Knee and hip replacement surgery is a common orthopedic procedure. However, patients may experience leg length discrepancy (LLD) after surgery. LLD is when the lengths of the two legs are different, causing pain and difficulty walking. Orthotics can help to correct this problem.

Orthotics are custom-made insoles that help to correct leg length discrepancy and help patients with leg length discrepancy after knee or hip replacement surgery. They give support and help the knees and hips move properly. If your doctor says you have LLD, you may want to talk about the benefits of orthotics.

What is a Leg Length Discrepancy?

A leg length discrepancy is a condition in which a person’s legs do not align properly. In some cases, the difference between a person’s leg length and foot length may be slight, while in other cases, it may be much more significant. People with leg length discrepancies are at risk for developing knee pain and discomfort, as well as hip pain and injury.

Structural vs Functional LLD

There are two types of LLD: structural and functional. Structural LLD is caused by a difference in the bone structure of the two legs, while functional LLD is caused by an imbalance in the muscles, tendons, or ligaments around the hip and knee, or a combination of other factors such as when the pelvic bone tilted. A bad hip replacement or knee replacement surgery can cause either type of LLD. However, functional LLD is more common, because it is easier to create an imbalance around the joint than it is to change the actual bone structure.

The Anatomy of a Leg Length Discrepancy After Hip or Knee Replacement

During a hip replacement, the surgeon removes the damaged ball and socket joint and replaces it with an artificial joint. The length of the artificial joint is typically based on the healthy leg, so if the patient has LDD before surgery, the new joint will usually exacerbate the condition. In some cases, patients may require a second surgery to correct the problem.

Knee replacement surgery is also a common cause of LDD. This procedure involves replacing the damaged knee joint with an artificial joint. The length of the artificial joint is again based on the healthy leg, so if the patient has LDD before surgery, this procedure will usually make the condition worse. One study found that patients with an LLD of more than 5 cm had a higher rate of postoperative complications, including infection and deep vein thrombosis, and poorer functional outcomes, compared to those with an LLD of 5 cm or less. These findings suggest that patients with an LLD of more than 5 cm should be carefully monitored for postoperative complications and functional outcomes after a total knee replacement.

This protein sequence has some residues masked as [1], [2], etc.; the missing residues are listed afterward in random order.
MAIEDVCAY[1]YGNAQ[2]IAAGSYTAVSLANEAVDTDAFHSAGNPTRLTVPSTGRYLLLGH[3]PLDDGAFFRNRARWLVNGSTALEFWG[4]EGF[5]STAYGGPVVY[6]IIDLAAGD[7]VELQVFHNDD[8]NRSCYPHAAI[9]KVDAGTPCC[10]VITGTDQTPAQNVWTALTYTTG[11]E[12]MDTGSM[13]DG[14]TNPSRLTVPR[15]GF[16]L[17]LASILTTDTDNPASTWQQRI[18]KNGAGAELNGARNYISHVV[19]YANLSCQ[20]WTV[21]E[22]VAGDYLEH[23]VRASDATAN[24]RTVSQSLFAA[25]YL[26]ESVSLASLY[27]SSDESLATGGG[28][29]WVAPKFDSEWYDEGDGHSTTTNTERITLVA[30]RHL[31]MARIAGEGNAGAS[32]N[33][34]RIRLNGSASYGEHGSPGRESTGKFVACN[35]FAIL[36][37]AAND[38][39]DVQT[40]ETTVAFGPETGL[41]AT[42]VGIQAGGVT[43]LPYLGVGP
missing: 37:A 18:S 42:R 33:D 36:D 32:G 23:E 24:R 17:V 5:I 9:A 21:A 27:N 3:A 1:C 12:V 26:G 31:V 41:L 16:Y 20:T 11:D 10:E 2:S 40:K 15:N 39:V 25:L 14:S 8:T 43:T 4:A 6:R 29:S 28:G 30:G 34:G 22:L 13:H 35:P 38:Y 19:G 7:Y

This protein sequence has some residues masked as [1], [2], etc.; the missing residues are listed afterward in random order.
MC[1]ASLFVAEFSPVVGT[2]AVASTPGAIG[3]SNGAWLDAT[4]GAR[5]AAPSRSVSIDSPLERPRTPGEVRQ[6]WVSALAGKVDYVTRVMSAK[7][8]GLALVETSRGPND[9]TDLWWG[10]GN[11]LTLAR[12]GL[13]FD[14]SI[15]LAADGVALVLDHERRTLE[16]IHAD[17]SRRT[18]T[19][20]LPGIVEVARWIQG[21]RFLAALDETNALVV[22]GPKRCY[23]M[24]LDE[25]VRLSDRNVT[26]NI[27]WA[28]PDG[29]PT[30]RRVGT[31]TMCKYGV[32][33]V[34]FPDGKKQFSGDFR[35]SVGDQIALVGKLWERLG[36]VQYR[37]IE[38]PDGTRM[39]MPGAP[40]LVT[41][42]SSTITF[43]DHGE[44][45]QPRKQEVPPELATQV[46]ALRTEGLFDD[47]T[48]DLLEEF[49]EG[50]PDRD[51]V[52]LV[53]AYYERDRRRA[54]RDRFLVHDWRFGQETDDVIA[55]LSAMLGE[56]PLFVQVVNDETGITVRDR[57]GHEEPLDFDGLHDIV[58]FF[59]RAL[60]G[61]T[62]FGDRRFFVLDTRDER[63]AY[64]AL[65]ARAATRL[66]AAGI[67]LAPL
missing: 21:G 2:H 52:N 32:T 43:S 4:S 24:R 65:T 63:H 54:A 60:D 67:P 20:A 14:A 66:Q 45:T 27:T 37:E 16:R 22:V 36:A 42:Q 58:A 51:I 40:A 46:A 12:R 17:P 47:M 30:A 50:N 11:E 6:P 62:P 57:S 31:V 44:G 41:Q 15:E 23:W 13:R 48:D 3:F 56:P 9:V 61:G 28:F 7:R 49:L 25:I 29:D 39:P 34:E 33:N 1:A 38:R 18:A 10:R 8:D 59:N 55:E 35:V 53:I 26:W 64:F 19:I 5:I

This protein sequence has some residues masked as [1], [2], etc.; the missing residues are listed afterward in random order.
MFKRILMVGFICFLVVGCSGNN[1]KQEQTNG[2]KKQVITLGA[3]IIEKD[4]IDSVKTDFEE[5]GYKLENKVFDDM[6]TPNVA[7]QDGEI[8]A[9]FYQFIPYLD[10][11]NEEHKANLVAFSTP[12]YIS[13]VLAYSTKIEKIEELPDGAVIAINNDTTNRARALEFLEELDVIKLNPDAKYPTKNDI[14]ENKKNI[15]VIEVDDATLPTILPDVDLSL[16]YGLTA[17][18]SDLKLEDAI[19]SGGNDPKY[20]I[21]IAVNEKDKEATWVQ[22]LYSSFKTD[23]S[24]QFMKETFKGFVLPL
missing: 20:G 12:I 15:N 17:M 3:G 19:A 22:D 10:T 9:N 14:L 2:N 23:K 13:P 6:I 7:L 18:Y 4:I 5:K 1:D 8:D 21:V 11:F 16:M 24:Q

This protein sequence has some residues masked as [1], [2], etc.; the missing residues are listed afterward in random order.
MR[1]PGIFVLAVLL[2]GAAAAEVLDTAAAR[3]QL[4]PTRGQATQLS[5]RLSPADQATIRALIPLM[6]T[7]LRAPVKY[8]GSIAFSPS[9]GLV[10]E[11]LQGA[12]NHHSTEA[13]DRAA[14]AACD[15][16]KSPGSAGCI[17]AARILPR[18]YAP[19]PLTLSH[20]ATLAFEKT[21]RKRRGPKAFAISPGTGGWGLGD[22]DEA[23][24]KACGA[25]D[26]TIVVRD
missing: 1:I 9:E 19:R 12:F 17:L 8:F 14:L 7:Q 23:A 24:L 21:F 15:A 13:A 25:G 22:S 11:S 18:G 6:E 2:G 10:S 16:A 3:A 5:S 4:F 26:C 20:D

What will the Doctor Look for when diagnosing LDD?

When it comes to leg length discrepancy (LLD), there are a few different things that doctors will look for during a physical examination. One of the most common things that they’ll check for is an unequal leg length. This can be done by simply measuring from the hip to the ankle on both sides of the body. They may also assess range of motion and muscle strength, as well as look for any areas of tenderness or deformity. In some cases, X-rays, CT scans, or scanograms may also be ordered to get a better look at the bones and joints. Overall, these examinations can go a long way in helping to diagnose LLD.

Symptoms of Leg Length Discrepancy

People with an LLD may limp when they walk, or you may see them toe-walking. They may also have trouble going up and down stairs or have poor posture. If you have an LLD, you may not need treatment. But if your LLD is causing problems, there are a few things that may be done to help. Everyone’s situation is different.

Orthotics for Leg Length Discrepancy

Leg length discrepancy may be permanent, however it can be corrected with orthotics, the most common, non-invasive methods for treating LLD. A doctor may prescribe these insoles if the issue does not get better on its own. Patients should only purchase orthotics that have been prescribed by a doctor which are also known as custom orthotics.

There are many types of orthotics, each used for different purposes. Some common types include heel lifts and shoe inserts.

Heel lifts are orthotics that are placed under the heel to raise it and bring it to a level with the rest of the foot. Heel lifts are made in a variety of formats depending on the mobility needs of the patient. You may also benefit from arch-correcting shoe inserts. These inserts lift your arch, and if you have a fallen or flat arch that originally contributed to your LLD, this may be a viable solution. Lastly, there are orthotics that combine both an arch-insert with a heel lift.

Shoe inserts for LLD are usually custom made and this is because a doctor should evaluate your LLD so that a custom insert can be created based on the severity of your LLD. The measurements of the insert will match the measurements of your LLD. This ensures the orthotics provide the best comfort for you.

Where to Get Orthotics in Toronto, Canada?

Custom orthotics can make a big difference in the way you feel every day. If you suffer from LLD resulting from a hip or knee replacement, custom orthotics can help to provide relief by aligning your feet and legs. If you’re looking for custom orthotics, Care-Med in Toronto can help.

Care-Med - Custom Orthotics, Body Braces, Compression Wear & more

For inquiries, please email our office at info@caremed.care, and we will send a quick reply will be sent about your condition. If you require a personal consultation that requires an appointment, please call the office today at Care-Med at 416.782.5353.

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